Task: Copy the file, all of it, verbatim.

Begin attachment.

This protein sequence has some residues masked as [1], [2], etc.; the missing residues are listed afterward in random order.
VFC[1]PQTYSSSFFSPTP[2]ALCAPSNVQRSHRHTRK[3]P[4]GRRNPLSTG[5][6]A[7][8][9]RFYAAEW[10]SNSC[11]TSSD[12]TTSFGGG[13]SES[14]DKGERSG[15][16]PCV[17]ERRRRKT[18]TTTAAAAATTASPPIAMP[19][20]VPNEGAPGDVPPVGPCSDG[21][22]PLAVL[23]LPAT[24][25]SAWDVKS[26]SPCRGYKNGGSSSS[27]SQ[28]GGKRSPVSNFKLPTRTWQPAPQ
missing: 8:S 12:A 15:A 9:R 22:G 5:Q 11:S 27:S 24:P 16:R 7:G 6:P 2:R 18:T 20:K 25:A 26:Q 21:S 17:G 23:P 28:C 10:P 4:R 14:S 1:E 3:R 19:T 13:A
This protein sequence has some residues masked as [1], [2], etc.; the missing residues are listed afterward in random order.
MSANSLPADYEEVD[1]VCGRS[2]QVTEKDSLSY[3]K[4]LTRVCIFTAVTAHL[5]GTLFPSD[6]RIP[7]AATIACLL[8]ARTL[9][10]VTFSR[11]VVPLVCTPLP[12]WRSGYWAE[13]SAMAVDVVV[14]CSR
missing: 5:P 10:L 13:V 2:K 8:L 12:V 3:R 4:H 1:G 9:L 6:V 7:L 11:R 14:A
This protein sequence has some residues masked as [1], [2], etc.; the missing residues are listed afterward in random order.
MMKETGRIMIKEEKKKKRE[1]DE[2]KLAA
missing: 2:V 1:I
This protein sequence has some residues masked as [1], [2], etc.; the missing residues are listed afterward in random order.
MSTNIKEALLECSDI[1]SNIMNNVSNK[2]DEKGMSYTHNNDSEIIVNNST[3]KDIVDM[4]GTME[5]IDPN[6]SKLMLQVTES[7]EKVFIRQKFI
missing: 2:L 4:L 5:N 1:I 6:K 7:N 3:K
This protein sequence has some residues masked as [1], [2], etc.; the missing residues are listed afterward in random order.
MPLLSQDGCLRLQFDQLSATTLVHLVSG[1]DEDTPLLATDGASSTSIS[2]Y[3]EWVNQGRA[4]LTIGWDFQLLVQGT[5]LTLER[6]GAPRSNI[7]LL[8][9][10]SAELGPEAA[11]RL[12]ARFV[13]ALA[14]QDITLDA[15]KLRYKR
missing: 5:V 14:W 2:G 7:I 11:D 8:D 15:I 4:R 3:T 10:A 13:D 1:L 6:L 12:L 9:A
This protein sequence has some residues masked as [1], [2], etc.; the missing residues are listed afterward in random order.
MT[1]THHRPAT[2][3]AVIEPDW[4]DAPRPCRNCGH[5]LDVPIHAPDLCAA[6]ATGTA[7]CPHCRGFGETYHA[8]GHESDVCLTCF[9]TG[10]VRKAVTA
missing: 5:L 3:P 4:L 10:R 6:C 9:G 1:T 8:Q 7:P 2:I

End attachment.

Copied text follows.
This protein sequence has some residues masked as [1], [2], etc.; the missing residues are listed afterward in random order.
VFC[1]PQTYSSSFFSPTP[2]ALCAPSNVQRSHRHTRK[3]P[4]GRRNPLSTG[5][6]A[7][8][9]RFYAAEW[10]SNSC[11]TSSD[12]TTSFGGG[13]SES[14]DKGERSG[15][16]PCV[17]ERRRRKT[18]TTTAAAAATTASPPIAMP[19][20]VPNEGAPGDVPPVGPCSDG[21][22]PLAVL[23]LPAT[24][25]SAWDVKS[26]SPCRGYKNGGSSSS[27]SQ[28]GGKRSPVSNFKLPTRTWQPAPQ
missing: 8:S 12:A 15:A 9:R 22:G 5:Q 11:S 27:S 24:P 16:R 7:G 6:P 2:R 18:T 20:K 25:A 26:Q 21:S 17:G 23:P 28:C 10:P 4:R 14:S 1:E 3:R 19:T 13:A
This protein sequence has some residues masked as [1], [2], etc.; the missing residues are listed afterward in random order.
MSANSLPADYEEVD[1]VCGRS[2]QVTEKDSLSY[3]K[4]LTRVCIFTAVTAHL[5]GTLFPSD[6]RIP[7]AATIACLL[8]ARTL[9][10]VTFSR[11]VVPLVCTPLP[12]WRSGYWAE[13]SAMAVDVVV[14]CSR
missing: 5:P 10:L 13:V 2:K 8:L 12:V 3:R 4:H 1:G 9:L 6:V 7:L 11:R 14:A
This protein sequence has some residues masked as [1], [2], etc.; the missing residues are listed afterward in random order.
MMKETGRIMIKEEKKKKRE[1]DE[2]KLAA
missing: 2:V 1:I
This protein sequence has some residues masked as [1], [2], etc.; the missing residues are listed afterward in random order.
MSTNIKEALLECSDI[1]SNIMNNVSNK[2]DEKGMSYTHNNDSEIIVNNST[3]KDIVDM[4]GTME[5]IDPN[6]SKLMLQVTES[7]EKVFIRQKFI
missing: 2:L 4:L 5:N 1:I 6:K 7:N 3:K
This protein sequence has some residues masked as [1], [2], etc.; the missing residues are listed afterward in random order.
MPLLSQDGCLRLQFDQLSATTLVHLVSG[1]DEDTPLLATDGASSTSIS[2]Y[3]EWVNQGRA[4]LTIGWDFQLLVQGT[5]LTLER[6]GAPRSNI[7]LL[8][9][10]SAELGPEAA[11]RL[12]ARFV[13]ALA[14]QDITLDA[15]KLRYKR
missing: 5:V 14:W 2:G 7:I 11:D 8:D 15:I 4:R 3:T 10:A 13:D 1:L 6:L 12:L 9:A
This protein sequence has some residues masked as [1], [2], etc.; the missing residues are listed afterward in random order.
MT[1]THHRPAT[2][3]AVIEPDW[4]DAPRPCRNCGH[5]LDVPIHAPDLCAA[6]ATGTA[7]CPHCRGFGETYHA[8]GHESDVCLTCF[9]TG[10]VRKAVTA
missing: 5:L 3:P 4:L 10:R 6:C 9:G 1:T 8:Q 7:P 2:I